Dame Laura Turns Back Clock on Promising Day for English Golfers at Women's Open
The Cross of Saint George featured prominently on the leaderboards at Kingsbarns throughout a memorable opening day for the English at the Ricoh Women’s British Open. It’s been eight years since Scotland’s Catriona Matthew triumphed at Royal Lytham & St. Annes – the last British major success – but home players moved into early contention at Kingsbarns, including the legendary Dame Laura Davies, who stunningly rolled back the years in her 37th appearance in this event.
Having to face the pressures of Monday qualifying at the nearby St. Andrews Castle Course, the 1986 winner survived a mammoth 14-woman playoff to make it through to her favourite tournament. Two decades removed from her fourth and final major victory, and three seasons since she recorded a top ten on either tour, the World Golf Hall of Fame member said on Wednesday that “It would be ridiculous” to consider the concept of winning the championship.
That said, the 53-year-old did caveat that remark with a positive assessment of her game and how the Kyle Phillips designed course sat up perfectly for her still imperious skills with driver in hand, and that a Tom Watson style story could be on if “something crazy happened” over the four days.
Well, for much of Thursday, we all started to believe in fairytales. The Solheim Cup legend was five-under par at the turn, and added another birdie on the iconic 14th (normally the 15th) just as conditions began to turn from the tranquil to the tormenting. Heavy rain and potential thunderstorms brought play to a suspension, and killed the groove of Davies, who returned to the course by making a double bogey. However, the veteran rallied back from a bogey on the 16th with a fine par on the penultimate hole before making birdie on the last for a four-under 68.
“Yeah, I putted well. I putted great. I hit a lot of good shots, and I putted really well,” Davies said. “I got up-and-down a couple times to keep me going early on, and then just had that patch in the middle where I thought I was going to hole everything. But kept hitting it well. The best shot of the day was 14 when I hit the 5-iron to about four feet, and then the rain delay, and that kind of punished me a little bit. When you're going well, you don't need that. Even when it's raining, you still want to just keep going because you've got the momentum.”
Having only walked the course on Wednesday without playing a practice round, it was a thrill to see one of the game’s finest ambassadors stamping her name back on a major leaderboard, though she again downplayed her chances of staying there. “I've still got the same excitement to come and do well. I'm under no illusions of winning it, but I would love to have a good week and just try and scare the leaders a bit.”
Mel Reid was the first of the English girls to make an early run on the East Neuk of Fife, putting together an excellent morning round of 67, later joined on that number by American-based compatriot Jodi Ewart Shadoff. Taking full advantage of receptive conditions to sit three shots back of leader Michelle Wie, the 29-year-old was delighted with her start on a rare appearance on this side of the Atlantic after securing her LPGA card last year.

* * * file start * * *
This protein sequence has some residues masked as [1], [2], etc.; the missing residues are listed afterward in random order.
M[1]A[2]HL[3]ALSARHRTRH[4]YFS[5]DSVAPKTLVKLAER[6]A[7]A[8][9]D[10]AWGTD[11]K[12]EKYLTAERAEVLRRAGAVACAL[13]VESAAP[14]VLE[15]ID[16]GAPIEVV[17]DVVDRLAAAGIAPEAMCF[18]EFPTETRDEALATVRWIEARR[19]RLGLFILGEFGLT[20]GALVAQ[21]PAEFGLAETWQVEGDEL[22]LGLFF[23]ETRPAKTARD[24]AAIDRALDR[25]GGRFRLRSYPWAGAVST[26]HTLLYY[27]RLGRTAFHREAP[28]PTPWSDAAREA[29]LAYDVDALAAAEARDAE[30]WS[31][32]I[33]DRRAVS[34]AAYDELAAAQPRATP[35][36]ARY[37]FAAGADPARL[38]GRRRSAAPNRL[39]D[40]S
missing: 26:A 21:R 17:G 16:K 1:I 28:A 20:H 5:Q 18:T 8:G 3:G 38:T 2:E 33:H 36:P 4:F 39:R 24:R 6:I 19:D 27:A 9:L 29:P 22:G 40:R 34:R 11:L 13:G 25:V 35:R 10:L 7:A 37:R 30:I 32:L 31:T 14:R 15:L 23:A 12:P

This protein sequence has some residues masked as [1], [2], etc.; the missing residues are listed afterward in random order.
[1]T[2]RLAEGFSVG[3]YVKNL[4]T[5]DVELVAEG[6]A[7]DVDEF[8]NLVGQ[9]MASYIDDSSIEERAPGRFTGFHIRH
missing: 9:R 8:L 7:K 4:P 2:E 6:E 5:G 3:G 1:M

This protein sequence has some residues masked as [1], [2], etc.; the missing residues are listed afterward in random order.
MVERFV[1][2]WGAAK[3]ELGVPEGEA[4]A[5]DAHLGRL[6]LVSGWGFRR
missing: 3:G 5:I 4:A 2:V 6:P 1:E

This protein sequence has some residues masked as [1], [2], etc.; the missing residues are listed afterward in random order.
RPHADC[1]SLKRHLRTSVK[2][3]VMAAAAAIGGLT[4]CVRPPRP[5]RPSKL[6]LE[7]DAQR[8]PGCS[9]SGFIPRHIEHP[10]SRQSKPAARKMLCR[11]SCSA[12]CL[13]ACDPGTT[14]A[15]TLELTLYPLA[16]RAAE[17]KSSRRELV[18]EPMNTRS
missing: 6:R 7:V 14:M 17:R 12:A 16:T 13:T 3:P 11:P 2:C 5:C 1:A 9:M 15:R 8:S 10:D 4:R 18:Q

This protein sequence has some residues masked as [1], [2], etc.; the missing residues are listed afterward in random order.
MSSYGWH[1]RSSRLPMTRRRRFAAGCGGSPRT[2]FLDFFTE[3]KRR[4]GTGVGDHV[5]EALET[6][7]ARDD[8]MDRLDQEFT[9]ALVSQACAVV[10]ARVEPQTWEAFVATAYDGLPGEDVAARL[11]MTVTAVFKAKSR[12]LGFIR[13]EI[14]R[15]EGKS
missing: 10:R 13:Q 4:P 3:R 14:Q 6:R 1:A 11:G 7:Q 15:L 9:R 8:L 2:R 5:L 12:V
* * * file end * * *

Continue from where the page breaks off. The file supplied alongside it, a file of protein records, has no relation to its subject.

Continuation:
Looking forward to playing in front of a large family contingent over the weekend, the six-time Ladies European winner is excited about the challenge ahead. “My dad doesn't get to see me very much anymore play, and he's coming up tomorrow. It's important for me to try and play well in front of them, seeing as they don't see me very often, and it just so happens at British Open everyone always gets together, so I always try and put in a little bit of a performance for them to show off to them a little bit.”
England’s top ranked golfer, Charley Hull always enjoys expressing herself on the golf course with typically aggressive play, and that approach was ideally suited to the questions presented, with the 21-year-old sitting at six-under through 15 holes, ultimately coming unstuck with two late bogeys amongst the weather delays, but an opening 68 places her in a strong position going into Friday.
“I was pretty happy about my round. Shame about the three-putt on 17 and 16, but I actually hit good shots into the greens there, just three-putted as the greens were a bit slow because I think the rain came in,” she said. “But I'm happy with the way I'm hitting it, and I'm looking forward to tomorrow's round.”
Former British Ladies Amateur champion, Georgia Hall has been widely touted as a rising star, and she underlined that assessment with a superb 68 to begin the championship. Following a tie for ninth at the Scottish Open last week at Dundonald Links, the 21-year-old has recorded three top tens on the Ladies European Tour this season and looks set to make her Solheim Cup debut when the team is completed by captain Annika Sorenstam on Sunday evening.
“It's hard (to ignore the situation) because the Solheim Cup is massive,” said the present leader on the LET’s points list. “It's a dream for me, and it's only two weeks away, so I kind of have to blank that out of my head at the moment and focus on the British Open. I've had a good first round, so hopefully I can continue that.”
Englishwomen have been enjoying recent success in other sports – rugby, cricket and football –and it would be a huge shot in the arm for golf in the nation should a Lioness was to roar triumphantly in Scotland this weekend.
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